A selection of brushes for general use
Tools of the trade … in order to create something artistic it is necessary* to have a few brushes.
* necessary but not essential … how paint gets onto a surface is not critical. Think about those cave paintings from aeons ago, or acrylic pouring techniques.
The funny thing is that when I began painting it was with just a few brushes, building up slowly as saw other brushes I might want to try out till I had spent a lot of money on what I thought I needed before finally sticking to just a few favourites that I feel comfortable with.
For my watercolour work, I have about 40 brushes including 2 decorating brushes (1 1/2″ and 2″), a toothbrush (for splattering, and a couple of ladies’ makeup brushes. I have a lot more brushes for oil and acrylic work.
Brushes for fine detail
For specialist work, I have a set of sable brushes are for painting fine detail. The sizes are 3, 1, 2/0, 3/0 and 5/0 – the “/0” denoting sizes smaller than 1 where 2/0 is 00, 3/0 is 000 etc. where more 000s implies a smaller brush. I use these only when doing special projects using my best watercolour paints and papers.
Brushes that get used most
My favourite brushes, the ones I use most, are a synthetic angle shader which is great for controlled painting into square areas, a small (3/0) squirrel mop brush which holds water nicely (though too small for doing large washes) and a small round (1) that I use for detail work in loose paintings. I use these in conjunction with any of the larger brushes for landscapes or with a 10 round brush for bird and flower paintings.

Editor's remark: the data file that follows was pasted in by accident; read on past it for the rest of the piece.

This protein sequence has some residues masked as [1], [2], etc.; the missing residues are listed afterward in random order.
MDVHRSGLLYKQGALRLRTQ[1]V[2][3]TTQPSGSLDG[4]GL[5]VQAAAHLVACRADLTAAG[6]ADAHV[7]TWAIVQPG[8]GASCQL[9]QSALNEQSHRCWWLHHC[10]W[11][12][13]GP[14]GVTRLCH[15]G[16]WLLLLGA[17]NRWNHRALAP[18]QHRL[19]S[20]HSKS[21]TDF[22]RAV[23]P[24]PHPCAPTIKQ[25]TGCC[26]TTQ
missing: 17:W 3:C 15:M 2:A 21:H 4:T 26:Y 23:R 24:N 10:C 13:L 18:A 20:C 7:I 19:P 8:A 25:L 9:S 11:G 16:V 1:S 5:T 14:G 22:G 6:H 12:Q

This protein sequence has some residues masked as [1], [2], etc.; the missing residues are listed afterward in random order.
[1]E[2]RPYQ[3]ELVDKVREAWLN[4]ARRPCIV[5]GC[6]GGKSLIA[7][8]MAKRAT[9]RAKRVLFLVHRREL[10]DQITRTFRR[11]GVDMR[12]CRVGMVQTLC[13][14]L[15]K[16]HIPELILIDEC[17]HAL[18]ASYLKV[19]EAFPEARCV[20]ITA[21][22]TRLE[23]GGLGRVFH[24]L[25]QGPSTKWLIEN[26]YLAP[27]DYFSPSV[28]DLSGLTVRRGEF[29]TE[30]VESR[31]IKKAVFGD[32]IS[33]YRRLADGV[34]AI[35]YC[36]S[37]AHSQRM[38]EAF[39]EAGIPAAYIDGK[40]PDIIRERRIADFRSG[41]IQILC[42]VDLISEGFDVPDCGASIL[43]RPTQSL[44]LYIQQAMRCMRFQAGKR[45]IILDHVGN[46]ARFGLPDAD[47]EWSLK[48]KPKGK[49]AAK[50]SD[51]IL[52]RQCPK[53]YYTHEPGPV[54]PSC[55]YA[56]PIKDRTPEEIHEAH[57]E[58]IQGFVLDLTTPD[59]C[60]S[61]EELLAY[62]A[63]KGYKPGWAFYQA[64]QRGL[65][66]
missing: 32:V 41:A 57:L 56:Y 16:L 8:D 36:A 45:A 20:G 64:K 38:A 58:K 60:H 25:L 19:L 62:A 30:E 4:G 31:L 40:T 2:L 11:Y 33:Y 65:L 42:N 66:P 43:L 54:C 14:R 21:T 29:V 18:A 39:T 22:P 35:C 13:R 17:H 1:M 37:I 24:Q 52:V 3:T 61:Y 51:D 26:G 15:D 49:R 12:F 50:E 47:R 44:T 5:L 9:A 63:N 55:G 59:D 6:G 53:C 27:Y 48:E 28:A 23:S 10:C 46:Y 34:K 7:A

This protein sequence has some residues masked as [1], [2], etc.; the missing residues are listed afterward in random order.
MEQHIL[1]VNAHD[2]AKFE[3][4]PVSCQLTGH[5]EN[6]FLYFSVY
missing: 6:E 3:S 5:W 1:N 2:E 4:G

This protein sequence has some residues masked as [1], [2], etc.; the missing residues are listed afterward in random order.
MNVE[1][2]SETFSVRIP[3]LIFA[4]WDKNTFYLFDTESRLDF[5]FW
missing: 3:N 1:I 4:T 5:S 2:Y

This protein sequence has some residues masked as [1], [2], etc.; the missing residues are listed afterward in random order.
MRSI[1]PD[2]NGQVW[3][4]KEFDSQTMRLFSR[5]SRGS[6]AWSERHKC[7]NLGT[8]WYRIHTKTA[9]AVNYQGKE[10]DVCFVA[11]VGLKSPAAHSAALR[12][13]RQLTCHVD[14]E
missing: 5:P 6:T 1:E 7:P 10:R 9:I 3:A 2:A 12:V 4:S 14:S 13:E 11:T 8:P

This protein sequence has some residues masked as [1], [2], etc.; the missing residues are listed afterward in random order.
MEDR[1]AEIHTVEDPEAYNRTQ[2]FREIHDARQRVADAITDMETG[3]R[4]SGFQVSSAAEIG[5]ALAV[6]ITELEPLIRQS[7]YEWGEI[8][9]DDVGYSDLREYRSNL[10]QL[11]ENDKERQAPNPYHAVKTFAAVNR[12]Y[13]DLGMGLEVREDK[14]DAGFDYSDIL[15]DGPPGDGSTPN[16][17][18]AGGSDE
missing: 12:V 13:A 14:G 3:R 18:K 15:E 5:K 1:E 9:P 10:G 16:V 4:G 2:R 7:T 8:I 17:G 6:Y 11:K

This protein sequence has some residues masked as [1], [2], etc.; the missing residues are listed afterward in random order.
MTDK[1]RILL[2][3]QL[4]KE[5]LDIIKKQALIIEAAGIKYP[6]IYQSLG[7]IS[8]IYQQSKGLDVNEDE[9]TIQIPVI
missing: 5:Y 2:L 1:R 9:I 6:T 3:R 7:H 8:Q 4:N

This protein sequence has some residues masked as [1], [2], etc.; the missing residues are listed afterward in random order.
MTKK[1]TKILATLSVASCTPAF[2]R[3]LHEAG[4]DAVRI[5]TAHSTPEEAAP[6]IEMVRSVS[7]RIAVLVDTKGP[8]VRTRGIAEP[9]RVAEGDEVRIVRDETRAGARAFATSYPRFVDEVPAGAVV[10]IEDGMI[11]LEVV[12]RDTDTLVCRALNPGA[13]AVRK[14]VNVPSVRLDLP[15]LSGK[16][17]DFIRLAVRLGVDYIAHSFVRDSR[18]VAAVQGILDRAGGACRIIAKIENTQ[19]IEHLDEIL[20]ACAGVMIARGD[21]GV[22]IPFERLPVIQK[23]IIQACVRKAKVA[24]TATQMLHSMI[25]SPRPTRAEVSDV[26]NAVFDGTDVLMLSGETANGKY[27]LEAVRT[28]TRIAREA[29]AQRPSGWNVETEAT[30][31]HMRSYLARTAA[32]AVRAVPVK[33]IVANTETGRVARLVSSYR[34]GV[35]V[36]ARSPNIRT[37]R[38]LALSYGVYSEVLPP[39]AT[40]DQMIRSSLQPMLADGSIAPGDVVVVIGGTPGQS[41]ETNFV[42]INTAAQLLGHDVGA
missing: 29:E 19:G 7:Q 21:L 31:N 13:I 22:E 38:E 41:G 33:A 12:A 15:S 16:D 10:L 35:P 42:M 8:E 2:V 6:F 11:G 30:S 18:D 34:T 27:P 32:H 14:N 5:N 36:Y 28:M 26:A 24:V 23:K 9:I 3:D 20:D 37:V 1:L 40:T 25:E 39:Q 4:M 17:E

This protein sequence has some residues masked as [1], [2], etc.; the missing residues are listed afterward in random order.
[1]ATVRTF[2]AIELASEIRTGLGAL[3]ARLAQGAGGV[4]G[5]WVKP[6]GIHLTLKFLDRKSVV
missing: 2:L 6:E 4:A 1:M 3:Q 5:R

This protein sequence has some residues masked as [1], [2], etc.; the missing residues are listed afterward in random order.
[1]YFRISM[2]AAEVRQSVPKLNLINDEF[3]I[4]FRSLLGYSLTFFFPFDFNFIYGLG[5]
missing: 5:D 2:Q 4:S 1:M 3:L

Getting decent brushes is a bit difficult for me unless I pay excessive delivery costs on mail-order items since there are not many fine art painters or stores where I live. My shopping list includes a couple of larger mop brushes and not much else other than paints and paper.
There is a lot to be said for getting good natural hair brushes eg sable, but I have been disappointed with one “pro” level sable brush while being very pleased with several synthetic brushes. It pays to go in person to a decent art store to try and buy what suits the artist.